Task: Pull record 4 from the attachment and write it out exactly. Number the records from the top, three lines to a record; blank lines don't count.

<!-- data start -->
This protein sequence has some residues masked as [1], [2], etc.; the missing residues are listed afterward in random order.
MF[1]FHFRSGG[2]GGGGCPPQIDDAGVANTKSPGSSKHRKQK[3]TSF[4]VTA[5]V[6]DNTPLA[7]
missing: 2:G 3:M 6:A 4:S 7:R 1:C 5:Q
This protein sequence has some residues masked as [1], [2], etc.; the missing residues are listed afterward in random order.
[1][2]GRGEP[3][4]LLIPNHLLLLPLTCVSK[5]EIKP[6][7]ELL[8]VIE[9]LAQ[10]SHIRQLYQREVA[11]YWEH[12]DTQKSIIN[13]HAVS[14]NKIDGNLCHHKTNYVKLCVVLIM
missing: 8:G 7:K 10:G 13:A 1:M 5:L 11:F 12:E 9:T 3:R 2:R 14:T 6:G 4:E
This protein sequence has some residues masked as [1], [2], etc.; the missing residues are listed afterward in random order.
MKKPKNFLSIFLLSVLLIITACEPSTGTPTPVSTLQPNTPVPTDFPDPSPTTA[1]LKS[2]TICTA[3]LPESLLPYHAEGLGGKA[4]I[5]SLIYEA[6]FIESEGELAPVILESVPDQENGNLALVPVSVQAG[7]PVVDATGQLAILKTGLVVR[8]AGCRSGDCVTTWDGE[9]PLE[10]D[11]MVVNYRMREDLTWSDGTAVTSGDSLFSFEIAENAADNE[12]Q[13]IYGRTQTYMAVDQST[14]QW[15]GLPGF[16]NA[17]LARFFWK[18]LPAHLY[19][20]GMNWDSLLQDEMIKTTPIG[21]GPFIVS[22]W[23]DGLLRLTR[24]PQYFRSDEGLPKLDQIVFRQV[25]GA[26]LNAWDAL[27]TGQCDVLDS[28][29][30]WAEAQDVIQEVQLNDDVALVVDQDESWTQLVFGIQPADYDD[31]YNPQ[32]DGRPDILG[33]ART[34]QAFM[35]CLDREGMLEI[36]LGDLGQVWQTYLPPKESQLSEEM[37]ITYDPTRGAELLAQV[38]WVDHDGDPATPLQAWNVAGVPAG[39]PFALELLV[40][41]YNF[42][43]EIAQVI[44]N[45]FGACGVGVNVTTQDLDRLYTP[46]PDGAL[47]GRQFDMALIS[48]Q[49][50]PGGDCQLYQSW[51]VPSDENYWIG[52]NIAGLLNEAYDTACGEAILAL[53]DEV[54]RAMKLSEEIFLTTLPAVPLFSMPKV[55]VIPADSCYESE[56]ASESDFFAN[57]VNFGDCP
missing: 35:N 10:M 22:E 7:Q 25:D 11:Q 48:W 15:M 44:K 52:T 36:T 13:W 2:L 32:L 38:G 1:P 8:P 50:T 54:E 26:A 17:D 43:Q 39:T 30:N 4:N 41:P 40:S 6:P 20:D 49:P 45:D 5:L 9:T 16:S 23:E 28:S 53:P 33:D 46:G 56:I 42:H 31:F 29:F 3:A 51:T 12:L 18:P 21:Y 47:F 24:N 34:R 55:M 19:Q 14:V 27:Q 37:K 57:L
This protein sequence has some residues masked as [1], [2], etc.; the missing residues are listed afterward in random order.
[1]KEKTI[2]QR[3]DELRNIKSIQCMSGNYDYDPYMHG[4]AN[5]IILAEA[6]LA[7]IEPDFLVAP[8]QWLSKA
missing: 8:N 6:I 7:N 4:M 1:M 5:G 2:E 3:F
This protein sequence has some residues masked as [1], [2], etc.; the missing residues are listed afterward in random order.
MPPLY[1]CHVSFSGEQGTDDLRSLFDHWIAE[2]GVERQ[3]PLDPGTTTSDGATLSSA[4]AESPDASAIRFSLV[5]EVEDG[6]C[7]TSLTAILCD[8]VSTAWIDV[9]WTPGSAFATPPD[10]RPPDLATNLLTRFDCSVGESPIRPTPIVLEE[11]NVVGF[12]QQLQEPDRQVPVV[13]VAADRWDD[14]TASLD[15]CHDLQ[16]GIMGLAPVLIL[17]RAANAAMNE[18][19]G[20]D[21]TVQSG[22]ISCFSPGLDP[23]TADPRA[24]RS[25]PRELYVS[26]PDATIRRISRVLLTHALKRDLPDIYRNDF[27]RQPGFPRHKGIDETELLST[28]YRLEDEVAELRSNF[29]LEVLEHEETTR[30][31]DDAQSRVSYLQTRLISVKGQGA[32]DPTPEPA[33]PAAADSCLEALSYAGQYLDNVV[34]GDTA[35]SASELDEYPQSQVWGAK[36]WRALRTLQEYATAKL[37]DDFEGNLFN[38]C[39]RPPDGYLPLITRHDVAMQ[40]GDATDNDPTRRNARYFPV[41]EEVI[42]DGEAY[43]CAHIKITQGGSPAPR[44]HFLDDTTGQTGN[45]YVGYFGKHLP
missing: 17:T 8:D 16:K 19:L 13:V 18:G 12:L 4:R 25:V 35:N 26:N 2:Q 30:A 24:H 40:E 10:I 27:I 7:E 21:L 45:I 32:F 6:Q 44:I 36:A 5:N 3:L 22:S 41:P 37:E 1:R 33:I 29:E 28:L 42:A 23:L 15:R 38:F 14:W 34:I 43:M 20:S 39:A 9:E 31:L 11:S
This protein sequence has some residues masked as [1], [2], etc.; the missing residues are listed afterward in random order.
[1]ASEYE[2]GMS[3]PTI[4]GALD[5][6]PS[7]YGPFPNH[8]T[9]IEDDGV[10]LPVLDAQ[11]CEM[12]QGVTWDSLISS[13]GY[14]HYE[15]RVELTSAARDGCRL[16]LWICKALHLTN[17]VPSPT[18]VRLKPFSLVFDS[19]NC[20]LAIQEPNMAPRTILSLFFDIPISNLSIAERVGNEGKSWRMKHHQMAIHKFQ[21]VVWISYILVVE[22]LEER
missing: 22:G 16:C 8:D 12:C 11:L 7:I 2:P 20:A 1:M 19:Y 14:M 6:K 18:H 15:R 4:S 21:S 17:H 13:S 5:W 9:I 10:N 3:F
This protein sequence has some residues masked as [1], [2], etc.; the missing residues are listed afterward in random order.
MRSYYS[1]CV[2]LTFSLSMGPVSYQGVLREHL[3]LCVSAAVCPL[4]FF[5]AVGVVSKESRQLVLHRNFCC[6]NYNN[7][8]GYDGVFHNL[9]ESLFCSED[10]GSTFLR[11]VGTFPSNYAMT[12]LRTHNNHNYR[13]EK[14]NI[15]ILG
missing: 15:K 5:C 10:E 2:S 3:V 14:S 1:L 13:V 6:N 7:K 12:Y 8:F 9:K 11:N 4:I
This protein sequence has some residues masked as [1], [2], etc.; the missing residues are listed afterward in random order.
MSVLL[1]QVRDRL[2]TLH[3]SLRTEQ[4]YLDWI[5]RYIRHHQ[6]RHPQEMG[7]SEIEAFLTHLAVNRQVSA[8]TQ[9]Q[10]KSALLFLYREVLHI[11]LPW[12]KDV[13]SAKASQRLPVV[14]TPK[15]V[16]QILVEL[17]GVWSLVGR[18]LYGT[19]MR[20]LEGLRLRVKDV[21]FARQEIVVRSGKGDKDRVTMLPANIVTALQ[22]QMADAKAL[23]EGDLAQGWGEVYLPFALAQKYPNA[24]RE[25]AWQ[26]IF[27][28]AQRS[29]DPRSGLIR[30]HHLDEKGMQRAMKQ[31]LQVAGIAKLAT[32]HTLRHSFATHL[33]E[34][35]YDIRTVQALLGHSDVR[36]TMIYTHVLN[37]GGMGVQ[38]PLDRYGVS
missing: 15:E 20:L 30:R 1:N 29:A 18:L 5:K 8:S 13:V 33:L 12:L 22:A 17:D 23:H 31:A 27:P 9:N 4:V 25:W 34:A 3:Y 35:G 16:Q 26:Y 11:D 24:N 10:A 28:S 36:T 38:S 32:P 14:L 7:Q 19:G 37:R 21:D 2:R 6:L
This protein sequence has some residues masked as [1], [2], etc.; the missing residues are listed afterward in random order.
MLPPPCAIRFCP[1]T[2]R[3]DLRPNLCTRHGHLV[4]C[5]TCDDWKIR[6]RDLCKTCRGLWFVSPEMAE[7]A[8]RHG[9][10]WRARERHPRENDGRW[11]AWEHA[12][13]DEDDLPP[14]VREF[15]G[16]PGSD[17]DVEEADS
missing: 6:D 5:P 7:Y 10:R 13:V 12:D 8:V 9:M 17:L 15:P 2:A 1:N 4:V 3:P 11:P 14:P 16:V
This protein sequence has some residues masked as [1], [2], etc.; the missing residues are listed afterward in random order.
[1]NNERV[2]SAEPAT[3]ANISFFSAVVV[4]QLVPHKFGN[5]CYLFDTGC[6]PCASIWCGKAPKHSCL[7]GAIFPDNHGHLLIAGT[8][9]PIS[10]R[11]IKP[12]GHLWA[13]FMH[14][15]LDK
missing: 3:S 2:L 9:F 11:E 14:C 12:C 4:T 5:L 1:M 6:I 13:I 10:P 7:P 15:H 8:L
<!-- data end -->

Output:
This protein sequence has some residues masked as [1], [2], etc.; the missing residues are listed afterward in random order.
[1]KEKTI[2]QR[3]DELRNIKSIQCMSGNYDYDPYMHG[4]AN[5]IILAEA[6]LA[7]IEPDFLVAP[8]QWLSKA
missing: 8:N 6:I 7:N 4:M 1:M 5:G 2:E 3:F